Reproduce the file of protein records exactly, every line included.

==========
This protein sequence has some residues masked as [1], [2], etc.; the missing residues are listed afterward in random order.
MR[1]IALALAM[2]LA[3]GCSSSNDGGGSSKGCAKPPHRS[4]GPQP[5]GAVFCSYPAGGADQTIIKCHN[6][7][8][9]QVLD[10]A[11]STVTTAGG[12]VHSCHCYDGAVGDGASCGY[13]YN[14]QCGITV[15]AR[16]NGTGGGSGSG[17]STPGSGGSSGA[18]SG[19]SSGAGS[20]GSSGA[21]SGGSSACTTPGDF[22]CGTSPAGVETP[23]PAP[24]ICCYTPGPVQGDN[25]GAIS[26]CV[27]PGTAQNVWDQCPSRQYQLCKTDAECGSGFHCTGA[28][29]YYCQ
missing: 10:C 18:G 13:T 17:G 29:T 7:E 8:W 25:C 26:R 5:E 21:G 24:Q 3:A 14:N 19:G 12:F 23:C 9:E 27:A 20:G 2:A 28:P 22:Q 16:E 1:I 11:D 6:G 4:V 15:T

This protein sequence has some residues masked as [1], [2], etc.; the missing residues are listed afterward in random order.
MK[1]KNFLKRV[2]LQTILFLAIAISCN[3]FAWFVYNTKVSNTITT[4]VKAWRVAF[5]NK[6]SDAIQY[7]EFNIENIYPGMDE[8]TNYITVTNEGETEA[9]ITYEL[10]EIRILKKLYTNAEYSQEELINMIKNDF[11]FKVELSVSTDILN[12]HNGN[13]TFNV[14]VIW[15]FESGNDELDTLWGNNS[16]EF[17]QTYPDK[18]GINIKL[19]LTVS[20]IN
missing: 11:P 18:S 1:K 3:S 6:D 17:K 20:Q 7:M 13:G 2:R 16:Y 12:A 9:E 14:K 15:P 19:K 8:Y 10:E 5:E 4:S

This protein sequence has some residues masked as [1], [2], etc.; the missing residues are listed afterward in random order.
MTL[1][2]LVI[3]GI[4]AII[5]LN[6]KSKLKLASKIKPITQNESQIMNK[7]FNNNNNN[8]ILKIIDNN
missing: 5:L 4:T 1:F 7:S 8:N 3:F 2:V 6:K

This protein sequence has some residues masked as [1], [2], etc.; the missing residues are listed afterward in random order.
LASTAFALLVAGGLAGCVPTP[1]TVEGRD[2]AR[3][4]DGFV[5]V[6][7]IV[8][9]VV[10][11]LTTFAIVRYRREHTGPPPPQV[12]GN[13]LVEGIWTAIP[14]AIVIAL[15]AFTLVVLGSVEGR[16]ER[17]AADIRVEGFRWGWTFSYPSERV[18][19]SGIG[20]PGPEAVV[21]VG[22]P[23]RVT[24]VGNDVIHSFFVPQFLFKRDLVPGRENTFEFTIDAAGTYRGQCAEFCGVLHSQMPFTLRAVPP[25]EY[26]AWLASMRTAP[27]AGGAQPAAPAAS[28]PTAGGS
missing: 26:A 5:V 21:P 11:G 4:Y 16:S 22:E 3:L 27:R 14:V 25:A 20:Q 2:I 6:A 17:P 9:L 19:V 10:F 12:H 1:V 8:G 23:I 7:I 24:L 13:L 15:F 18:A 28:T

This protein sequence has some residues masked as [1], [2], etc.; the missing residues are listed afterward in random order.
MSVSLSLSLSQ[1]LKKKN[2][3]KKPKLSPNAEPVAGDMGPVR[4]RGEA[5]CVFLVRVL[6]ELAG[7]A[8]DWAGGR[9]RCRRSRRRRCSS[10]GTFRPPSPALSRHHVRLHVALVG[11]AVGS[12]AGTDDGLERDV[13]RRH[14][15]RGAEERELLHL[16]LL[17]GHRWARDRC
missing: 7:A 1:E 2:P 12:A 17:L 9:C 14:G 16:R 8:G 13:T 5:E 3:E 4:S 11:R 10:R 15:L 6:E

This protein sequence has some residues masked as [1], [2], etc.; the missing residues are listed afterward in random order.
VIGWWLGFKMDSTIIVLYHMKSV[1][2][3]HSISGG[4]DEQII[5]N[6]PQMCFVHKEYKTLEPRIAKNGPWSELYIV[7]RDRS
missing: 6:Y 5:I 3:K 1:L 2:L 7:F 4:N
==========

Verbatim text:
This protein sequence has some residues masked as [1], [2], etc.; the missing residues are listed afterward in random order.
MR[1]IALALAM[2]LA[3]GCSSSNDGGGSSKGCAKPPHRS[4]GPQP[5]GAVFCSYPAGGADQTIIKCHN[6][7][8][9]QVLD[10]A[11]STVTTAGG[12]VHSCHCYDGAVGDGASCGY[13]YN[14]QCGITV[15]AR[16]NGTGGGSGSG[17]STPGSGGSSGA[18]SG[19]SSGAGS[20]GSSGA[21]SGGSSACTTPGDF[22]CGTSPAGVETP[23]PAP[24]ICCYTPGPVQGDN[25]GAIS[26]CV[27]PGTAQNVWDQCPSRQYQLCKTDAECGSGFHCTGA[28][29]YYCQ
missing: 10:C 18:G 13:T 17:G 29:T 7:E 8:W 25:C 26:R 5:E 21:G 24:Q 3:A 14:N 19:G 12:F 23:C 9:E 27:A 20:G 2:A 28:P 22:Q 16:E 1:I 11:D 6:G 4:V 15:T

This protein sequence has some residues masked as [1], [2], etc.; the missing residues are listed afterward in random order.
MK[1]KNFLKRV[2]LQTILFLAIAISCN[3]FAWFVYNTKVSNTITT[4]VKAWRVAF[5]NK[6]SDAIQY[7]EFNIENIYPGMDE[8]TNYITVTNEGETEA[9]ITYEL[10]EIRILKKLYTNAEYSQEELINMIKNDF[11]FKVELSVSTDILN[12]HNGN[13]TFNV[14]VIW[15]FESGNDELDTLWGNNS[16]EF[17]QTYPDK[18]GINIKL[19]LTVS[20]IN
missing: 11:P 18:S 1:K 3:S 6:D 17:K 20:Q 7:M 13:G 2:R 16:Y 12:A 9:E 14:K 15:P 19:K 8:Y 10:E 5:E 4:S

This protein sequence has some residues masked as [1], [2], etc.; the missing residues are listed afterward in random order.
MTL[1][2]LVI[3]GI[4]AII[5]LN[6]KSKLKLASKIKPITQNESQIMNK[7]FNNNNNN[8]ILKIIDNN
missing: 5:L 4:T 1:F 7:S 8:N 3:F 2:V 6:K

This protein sequence has some residues masked as [1], [2], etc.; the missing residues are listed afterward in random order.
LASTAFALLVAGGLAGCVPTP[1]TVEGRD[2]AR[3][4]DGFV[5]V[6][7]IV[8][9]VV[10][11]LTTFAIVRYRREHTGPPPPQV[12]GN[13]LVEGIWTAIP[14]AIVIAL[15]AFTLVVLGSVEGR[16]ER[17]AADIRVEGFRWGWTFSYPSERV[18][19]SGIG[20]PGPEAVV[21]VG[22]P[23]RVT[24]VGNDVIHSFFVPQFLFKRDLVPGRENTFEFTIDAAGTYRGQCAEFCGVLHSQMPFTLRAVPP[25]EY[26]AWLASMRTAP[27]AGGAQPAAPAAS[28]PTAGGS
missing: 26:A 5:V 21:P 11:G 4:Y 16:S 22:E 3:L 27:R 14:V 25:A 20:Q 2:I 6:A 17:P 9:L 19:V 10:F 12:H 1:V 8:G 23:I 7:I 24:L 13:L 15:F 18:A 28:T

This protein sequence has some residues masked as [1], [2], etc.; the missing residues are listed afterward in random order.
MSVSLSLSLSQ[1]LKKKN[2][3]KKPKLSPNAEPVAGDMGPVR[4]RGEA[5]CVFLVRVL[6]ELAG[7]A[8]DWAGGR[9]RCRRSRRRRCSS[10]GTFRPPSPALSRHHVRLHVALVG[11]AVGS[12]AGTDDGLERDV[13]RRH[14][15]RGAEERELLHL[16]LL[17]GHRWARDRC
missing: 7:A 1:E 2:P 12:A 17:L 9:C 14:G 16:R 8:G 13:T 5:E 3:E 4:S 11:R 10:R 15:L 6:E

This protein sequence has some residues masked as [1], [2], etc.; the missing residues are listed afterward in random order.
VIGWWLGFKMDSTIIVLYHMKSV[1][2][3]HSISGG[4]DEQII[5]N[6]PQMCFVHKEYKTLEPRIAKNGPWSELYIV[7]RDRS
missing: 6:Y 5:I 3:K 1:L 2:L 7:F 4:N